A cluster housing development. Green infrastructure. Reusing existing roadways.
Those were just a few of the ideas bantered about Wednesday night at the third of four public sessions designed to generate input into how West Seneca can best put to use the 439-acre site that formerly housed the state-run West Seneca Developmental Center.
Dean W. Gowen, a local landscape architect who developed a green project on a two-acre site at Chautauqua Institution and is leading a team developing a park on Buffalo's outer harbor, made his pitch for similar measures but on an even grander scale in West Seneca.
"It's a no brainer," Gowen said. "It just makes good sense to consolidate things nowadays -- treat things holistically."
"If you do it naturally then it's sustainable for seven generations down the road."
Gowen outlined what could become a framework for a future town master plan of the parcel.
Chief among his ideas was just being smart about development.
"Think outside the box," Gowen advised, explaining that rather than spreading out homes on large lots, make lot sizes smaller, consolidating a future neighborhood on the site. That could allow for greater surrounding natural space and even increase property values. "The value of the homes goes much higher because they have an open environmental space adjacent to the development in perpetuity," he said.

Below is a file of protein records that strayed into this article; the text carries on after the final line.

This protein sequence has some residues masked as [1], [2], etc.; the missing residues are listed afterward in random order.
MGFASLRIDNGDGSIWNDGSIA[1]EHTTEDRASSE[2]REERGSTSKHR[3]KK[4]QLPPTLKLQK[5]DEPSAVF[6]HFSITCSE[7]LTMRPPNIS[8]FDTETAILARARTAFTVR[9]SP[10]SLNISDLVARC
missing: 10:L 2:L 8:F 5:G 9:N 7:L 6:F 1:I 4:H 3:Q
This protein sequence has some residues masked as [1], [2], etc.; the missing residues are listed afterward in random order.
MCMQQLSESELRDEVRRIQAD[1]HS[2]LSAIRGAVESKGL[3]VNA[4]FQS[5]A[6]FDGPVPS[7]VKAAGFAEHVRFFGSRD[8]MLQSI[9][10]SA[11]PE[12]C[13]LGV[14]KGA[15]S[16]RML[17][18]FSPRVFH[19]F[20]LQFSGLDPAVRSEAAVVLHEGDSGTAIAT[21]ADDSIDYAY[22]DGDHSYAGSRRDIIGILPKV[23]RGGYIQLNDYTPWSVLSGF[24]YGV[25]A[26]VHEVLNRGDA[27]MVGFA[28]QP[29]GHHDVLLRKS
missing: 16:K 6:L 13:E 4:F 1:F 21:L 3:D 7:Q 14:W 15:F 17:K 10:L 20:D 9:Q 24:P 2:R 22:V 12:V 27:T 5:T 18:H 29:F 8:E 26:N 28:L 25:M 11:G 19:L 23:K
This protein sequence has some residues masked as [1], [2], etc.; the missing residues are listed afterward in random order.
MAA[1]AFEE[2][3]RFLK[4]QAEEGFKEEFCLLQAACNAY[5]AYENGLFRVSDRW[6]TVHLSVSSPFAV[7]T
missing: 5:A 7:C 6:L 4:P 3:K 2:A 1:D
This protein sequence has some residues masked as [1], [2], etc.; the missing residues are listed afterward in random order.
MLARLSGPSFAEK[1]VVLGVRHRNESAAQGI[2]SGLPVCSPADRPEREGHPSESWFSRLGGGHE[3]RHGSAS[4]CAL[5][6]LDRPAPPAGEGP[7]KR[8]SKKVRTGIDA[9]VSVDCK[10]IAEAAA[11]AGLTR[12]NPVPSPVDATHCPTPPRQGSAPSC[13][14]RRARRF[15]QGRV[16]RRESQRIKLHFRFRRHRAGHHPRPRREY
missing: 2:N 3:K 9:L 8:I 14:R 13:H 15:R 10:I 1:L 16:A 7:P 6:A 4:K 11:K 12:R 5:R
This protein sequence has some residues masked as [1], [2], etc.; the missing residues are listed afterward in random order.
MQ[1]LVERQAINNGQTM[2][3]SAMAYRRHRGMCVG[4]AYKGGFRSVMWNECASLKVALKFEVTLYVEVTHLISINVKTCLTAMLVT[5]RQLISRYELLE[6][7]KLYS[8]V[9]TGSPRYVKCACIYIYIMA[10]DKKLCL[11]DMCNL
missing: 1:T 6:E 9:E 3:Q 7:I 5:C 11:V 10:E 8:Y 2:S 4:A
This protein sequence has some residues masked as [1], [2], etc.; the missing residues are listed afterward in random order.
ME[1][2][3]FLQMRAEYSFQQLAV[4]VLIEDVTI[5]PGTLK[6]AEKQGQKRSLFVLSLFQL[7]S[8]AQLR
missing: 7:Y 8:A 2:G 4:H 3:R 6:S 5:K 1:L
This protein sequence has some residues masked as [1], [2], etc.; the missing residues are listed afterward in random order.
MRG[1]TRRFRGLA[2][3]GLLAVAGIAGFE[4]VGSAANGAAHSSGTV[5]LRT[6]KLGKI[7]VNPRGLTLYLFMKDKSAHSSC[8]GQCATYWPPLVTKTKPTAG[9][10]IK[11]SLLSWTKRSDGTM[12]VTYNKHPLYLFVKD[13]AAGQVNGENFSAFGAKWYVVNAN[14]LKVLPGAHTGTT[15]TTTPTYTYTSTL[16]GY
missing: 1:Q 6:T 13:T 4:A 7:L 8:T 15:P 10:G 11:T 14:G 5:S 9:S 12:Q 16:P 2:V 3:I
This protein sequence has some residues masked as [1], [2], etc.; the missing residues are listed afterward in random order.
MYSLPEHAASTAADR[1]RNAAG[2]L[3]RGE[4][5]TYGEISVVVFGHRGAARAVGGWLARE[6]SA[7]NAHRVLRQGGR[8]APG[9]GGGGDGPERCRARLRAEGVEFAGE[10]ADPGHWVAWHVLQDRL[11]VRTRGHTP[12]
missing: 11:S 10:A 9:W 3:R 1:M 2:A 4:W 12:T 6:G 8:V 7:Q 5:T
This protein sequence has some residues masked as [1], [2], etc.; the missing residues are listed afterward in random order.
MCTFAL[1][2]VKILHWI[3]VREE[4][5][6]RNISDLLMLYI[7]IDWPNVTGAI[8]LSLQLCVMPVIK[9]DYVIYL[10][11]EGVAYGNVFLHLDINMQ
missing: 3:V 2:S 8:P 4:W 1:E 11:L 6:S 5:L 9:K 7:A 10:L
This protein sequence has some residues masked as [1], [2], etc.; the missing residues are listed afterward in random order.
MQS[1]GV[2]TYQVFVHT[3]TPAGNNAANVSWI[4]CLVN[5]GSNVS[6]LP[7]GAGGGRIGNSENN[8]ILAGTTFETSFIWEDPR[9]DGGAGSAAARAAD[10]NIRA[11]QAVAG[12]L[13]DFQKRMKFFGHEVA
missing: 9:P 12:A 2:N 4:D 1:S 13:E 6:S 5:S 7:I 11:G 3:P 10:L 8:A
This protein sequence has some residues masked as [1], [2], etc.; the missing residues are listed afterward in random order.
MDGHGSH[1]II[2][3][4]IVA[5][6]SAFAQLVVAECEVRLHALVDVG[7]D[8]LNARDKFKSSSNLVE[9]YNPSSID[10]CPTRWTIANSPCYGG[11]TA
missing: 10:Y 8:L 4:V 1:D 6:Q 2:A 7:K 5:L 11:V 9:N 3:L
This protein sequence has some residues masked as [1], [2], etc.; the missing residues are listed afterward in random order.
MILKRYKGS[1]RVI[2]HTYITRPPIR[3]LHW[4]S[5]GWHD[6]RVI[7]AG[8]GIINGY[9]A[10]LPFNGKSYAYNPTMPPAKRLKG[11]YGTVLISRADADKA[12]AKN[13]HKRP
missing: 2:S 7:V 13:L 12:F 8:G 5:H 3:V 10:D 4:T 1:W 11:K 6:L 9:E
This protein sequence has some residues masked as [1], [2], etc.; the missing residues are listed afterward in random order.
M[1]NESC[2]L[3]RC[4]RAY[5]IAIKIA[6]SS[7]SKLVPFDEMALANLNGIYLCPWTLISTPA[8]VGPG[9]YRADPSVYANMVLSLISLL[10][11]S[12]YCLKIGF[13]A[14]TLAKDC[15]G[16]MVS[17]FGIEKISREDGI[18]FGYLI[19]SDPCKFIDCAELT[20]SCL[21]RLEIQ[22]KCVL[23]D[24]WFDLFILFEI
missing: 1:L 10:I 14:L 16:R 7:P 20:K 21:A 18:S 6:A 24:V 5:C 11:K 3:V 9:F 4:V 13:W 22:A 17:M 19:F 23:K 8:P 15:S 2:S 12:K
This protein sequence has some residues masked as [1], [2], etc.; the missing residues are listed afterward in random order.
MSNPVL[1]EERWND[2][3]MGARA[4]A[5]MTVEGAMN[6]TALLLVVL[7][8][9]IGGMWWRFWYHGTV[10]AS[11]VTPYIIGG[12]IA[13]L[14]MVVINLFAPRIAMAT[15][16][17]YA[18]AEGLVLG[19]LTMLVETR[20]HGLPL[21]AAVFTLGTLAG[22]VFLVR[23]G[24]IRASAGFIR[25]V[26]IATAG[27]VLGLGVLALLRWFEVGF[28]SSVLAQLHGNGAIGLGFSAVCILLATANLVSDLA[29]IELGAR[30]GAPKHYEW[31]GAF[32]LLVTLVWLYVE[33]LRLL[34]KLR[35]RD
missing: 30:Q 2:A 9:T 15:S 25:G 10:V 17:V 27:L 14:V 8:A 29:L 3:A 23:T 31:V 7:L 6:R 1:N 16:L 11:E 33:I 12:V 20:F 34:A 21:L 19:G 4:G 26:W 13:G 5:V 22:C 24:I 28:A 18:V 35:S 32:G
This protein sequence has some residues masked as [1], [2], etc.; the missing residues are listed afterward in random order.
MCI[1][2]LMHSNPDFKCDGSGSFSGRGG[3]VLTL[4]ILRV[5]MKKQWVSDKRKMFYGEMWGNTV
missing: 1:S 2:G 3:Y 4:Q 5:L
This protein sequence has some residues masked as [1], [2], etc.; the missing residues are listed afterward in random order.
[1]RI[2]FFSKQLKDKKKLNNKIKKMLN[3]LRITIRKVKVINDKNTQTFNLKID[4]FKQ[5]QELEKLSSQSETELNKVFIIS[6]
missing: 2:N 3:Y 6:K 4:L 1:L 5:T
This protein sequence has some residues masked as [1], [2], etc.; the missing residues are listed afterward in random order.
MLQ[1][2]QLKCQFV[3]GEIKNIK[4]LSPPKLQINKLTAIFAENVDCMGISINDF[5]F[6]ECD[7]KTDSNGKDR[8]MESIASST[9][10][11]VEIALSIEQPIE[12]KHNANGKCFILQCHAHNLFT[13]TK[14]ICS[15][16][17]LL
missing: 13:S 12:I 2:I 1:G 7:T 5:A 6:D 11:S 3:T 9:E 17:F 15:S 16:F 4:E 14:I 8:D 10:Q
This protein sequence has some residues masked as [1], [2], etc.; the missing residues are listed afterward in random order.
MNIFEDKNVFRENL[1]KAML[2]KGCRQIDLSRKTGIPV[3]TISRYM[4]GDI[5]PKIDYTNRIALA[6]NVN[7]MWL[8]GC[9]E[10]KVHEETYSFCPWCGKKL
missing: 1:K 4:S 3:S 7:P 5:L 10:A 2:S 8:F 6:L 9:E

How the town zones the property will mean a lot in how it intends to control growth or guide development, he said.
Gowen also detailed plans for "green infrastructure," which would provide "sustainable development opportunities" on the site. Rain gardens or bio-swales could help alleviate stormwater runoff.
Using "permeable pavements" on roads, native plantings as well as solar and wind power were other ideas to consider, he said.
"We need to get creative, especially with a property like this," Gowen said.
Many of the 30 or so residents in attendance Wednesday overwhelmingly seemed to favor natural uses for the land.
Evelyn Hicks, chairwoman of the West Seneca Environmental Commission, reiterated that it's essential for town residents to get involved in the process.
Hicks encouraged residents to urge state officials to move forward with a request from the Department of Environmental Conservation to acquire more than 100 acres of the property -- much of it with scenic views overlooking the gorge and Cazenovia Creek -- from the State Dormitory Authority, which currently owns the land.
The final meeting of this series of workshops will be held at 7 p.m. March 14 in the West Seneca Senior Citizens Center, 4620 Seneca St.